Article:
Book Review: Befriend (Scott Sauls)

11 Jan

Scott Sauls is the Pastor of Christ Presbyterian Church in Nashville. He seems to be a pastor in touch with today’s world but still grounded in a commitment to Scripture. He would fall for me somewhere between Andy Stanley and Tim Keller, more committed to core evangelical values than Stanley but a little more progressive than Keller. This sense also comes through in the endorsements at the front of the book and in the foreword by Ann Voskamp. Sauls comes from a centrist evangelical position, with Matt Chandler on his right and Richard Stearns on his left (both endorsed the book). Sauls’ centrist position serves him well in this book. I came to his book Befriend having never read any of his other work and having only heard him speak on a couple of occasions. I appreciate the heart that comes through in this book. Befriend is a collection of twenty one brief chapters, the bulk of which are directed at encouraging readers to befriend various kinds of people. We all know we are to befriend all sorts of people but Sauls, having laid a gospel basis for friendship in chapter one, is very effective at applying the need for friendship toward all for his evangelical audience. Sauls covers all sorts of groups, including often contrasting pairs (poor and rich, unborn babies and their mothers, conservatives and liberals). The book has an edge because most readers will come to a chapter that makes them uncomfortable, challenging their prejudices and lack of love. Because he is covering such a wide range of topics, the chapters are a bit uneven in terms of content, with some of them just pretty conventional in a way that will just be review for most believers. The best chapters are the ones covering issues Sauls has wrestled with deeply in his own life. Throughout the book, Sauls probes for the sweet spot of fidelity to the Bible combined with an open and loving heart. He most often succeeds in bringing this sense of grace and truth across in his writing. The book is well-suited for a small group, as it contains further Scripture readings and questions at the close of each chapter, but it may run just a bit long to be ideal for a small group. It may be best used by two or three friends who read it and discuss over coffee or a meal. Individuals of course, can also profit from a careful reading of the book.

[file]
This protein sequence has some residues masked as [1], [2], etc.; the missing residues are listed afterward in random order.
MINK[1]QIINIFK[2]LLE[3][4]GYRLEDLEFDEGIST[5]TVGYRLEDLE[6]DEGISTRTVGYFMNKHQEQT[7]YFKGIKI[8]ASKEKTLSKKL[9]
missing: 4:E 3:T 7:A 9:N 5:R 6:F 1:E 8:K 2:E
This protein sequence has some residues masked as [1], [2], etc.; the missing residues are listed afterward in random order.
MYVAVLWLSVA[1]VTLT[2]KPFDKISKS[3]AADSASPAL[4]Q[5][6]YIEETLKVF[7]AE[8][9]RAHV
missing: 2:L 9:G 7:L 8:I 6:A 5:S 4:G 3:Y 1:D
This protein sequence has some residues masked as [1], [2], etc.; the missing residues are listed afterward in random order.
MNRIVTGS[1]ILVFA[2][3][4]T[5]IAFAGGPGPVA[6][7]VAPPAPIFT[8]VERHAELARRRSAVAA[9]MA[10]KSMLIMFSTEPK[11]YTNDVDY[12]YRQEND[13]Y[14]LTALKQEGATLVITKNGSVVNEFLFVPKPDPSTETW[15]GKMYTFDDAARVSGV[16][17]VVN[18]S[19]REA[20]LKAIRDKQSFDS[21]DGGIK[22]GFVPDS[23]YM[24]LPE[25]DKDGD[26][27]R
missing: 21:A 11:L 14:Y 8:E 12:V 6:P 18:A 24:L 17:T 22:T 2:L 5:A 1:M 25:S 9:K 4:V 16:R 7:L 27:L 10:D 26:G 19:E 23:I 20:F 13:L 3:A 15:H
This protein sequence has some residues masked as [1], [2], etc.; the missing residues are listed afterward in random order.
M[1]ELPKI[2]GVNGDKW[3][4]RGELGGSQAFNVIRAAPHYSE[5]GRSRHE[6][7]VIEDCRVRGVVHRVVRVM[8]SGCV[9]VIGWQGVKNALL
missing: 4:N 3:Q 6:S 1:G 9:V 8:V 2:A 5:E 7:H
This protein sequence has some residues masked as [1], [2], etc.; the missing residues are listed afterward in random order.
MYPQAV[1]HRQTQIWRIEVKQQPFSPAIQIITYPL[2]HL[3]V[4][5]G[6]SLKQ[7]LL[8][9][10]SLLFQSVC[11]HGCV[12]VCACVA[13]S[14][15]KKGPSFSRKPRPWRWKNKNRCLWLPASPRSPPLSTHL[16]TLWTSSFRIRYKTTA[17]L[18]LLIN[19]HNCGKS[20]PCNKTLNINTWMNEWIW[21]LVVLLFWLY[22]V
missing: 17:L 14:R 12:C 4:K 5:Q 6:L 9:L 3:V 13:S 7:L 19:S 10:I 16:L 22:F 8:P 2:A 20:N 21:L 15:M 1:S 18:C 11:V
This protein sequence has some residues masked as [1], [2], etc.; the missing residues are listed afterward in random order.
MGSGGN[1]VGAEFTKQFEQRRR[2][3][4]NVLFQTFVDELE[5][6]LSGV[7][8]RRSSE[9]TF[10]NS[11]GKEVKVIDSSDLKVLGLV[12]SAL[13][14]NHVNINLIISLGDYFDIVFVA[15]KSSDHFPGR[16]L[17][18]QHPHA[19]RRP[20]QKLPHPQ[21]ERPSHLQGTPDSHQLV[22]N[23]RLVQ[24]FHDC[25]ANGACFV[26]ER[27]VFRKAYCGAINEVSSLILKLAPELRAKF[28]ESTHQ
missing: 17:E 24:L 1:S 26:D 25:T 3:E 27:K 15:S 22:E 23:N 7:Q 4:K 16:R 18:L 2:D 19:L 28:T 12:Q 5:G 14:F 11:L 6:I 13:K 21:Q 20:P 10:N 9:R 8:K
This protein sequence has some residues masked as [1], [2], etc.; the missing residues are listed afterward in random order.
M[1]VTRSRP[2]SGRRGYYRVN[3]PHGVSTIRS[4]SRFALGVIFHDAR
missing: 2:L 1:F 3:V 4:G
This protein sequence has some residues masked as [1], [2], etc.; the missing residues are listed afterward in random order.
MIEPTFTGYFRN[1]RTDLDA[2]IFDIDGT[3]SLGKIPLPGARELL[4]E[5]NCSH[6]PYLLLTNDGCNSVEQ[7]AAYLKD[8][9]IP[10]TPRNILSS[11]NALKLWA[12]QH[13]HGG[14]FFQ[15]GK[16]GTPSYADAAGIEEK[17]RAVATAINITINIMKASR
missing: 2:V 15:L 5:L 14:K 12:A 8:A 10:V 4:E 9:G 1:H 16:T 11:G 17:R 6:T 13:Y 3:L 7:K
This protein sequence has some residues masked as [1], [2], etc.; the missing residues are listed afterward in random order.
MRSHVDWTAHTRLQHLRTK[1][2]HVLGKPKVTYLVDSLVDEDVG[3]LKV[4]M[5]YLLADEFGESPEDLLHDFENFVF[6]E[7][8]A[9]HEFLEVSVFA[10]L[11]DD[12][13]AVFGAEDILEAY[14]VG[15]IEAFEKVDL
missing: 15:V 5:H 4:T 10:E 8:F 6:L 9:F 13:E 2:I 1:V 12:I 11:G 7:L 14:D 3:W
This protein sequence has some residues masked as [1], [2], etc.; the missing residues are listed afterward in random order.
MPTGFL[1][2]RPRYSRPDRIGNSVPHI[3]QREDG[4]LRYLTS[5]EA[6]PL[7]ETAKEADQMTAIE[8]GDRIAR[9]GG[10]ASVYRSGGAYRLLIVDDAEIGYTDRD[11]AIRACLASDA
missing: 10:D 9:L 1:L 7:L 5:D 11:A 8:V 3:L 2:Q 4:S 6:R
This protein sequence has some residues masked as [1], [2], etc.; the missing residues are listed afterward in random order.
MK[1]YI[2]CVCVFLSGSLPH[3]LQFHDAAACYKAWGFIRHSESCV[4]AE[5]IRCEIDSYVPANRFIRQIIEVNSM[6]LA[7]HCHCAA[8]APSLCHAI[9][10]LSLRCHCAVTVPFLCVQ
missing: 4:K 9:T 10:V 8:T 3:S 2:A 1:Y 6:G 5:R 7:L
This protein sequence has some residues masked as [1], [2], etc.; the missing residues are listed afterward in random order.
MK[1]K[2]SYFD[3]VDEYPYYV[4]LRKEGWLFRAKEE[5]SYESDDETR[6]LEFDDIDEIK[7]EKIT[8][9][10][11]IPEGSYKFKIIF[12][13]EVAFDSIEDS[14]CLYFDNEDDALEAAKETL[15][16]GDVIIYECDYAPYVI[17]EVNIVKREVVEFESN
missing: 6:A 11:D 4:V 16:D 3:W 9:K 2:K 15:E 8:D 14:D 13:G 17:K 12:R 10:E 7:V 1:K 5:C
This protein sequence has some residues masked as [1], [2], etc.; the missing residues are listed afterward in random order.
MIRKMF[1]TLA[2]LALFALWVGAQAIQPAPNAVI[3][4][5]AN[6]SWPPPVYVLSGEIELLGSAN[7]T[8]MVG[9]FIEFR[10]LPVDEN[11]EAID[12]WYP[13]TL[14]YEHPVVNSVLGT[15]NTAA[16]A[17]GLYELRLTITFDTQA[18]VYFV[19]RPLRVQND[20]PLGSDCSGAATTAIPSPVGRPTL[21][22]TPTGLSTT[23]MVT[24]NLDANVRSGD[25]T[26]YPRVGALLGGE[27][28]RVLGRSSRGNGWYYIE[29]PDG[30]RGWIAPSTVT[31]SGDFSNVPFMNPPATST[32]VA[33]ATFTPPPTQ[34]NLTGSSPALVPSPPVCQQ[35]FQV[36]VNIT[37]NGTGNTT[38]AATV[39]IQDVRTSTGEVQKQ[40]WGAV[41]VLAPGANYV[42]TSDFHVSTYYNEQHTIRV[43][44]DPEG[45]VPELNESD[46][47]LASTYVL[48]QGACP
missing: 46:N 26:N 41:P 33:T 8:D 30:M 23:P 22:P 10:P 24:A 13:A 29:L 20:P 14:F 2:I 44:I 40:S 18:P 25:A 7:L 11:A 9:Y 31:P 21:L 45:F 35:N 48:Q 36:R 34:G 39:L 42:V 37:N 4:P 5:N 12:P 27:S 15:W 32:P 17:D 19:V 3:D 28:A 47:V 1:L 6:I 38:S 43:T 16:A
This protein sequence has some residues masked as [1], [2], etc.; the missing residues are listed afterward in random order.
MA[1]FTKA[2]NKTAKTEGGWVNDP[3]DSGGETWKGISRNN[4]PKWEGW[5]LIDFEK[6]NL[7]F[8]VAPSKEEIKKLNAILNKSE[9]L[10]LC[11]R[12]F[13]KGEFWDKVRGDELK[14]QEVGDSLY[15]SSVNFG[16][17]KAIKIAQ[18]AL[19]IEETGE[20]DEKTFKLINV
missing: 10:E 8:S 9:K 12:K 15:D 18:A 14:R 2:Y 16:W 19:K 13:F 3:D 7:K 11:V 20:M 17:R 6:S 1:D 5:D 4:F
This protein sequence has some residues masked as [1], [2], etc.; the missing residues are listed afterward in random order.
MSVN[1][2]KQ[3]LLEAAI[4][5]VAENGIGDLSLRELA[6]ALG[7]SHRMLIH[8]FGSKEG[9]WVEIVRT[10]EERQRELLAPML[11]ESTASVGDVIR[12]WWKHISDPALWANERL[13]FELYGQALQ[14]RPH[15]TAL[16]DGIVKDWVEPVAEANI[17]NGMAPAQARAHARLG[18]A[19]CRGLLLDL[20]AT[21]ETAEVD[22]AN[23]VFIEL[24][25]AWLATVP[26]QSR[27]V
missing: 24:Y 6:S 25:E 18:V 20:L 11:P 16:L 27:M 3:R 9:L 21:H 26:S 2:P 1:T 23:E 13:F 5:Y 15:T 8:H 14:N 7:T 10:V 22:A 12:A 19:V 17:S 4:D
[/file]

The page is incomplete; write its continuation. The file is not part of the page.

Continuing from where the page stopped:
The last chapter, on the God who befriends you, is the best chapter in the book in my opinion and is a fitting conclusion to a well-written and insightful book. For a people thoroughly connected but lacking community, Befriend gives us solid guidance.

2 Responses to “Book Review: Befriend (Scott Sauls)”

  1. creatorworship January 14, 2017 at 7:31 pm #

    If you are a bit radical in befriending the thoroughly lost some will look askance at your intentions and prudence. Being not of this world is not vaguely equal to not being involved with people in this world.

  2. jsf08 January 16, 2017 at 8:25 am #

    Good comment. Sauls addresses this well in the book. He leads the reader gently but firmly out of a “Christian bubble” mindset to engaging all kinds of people.

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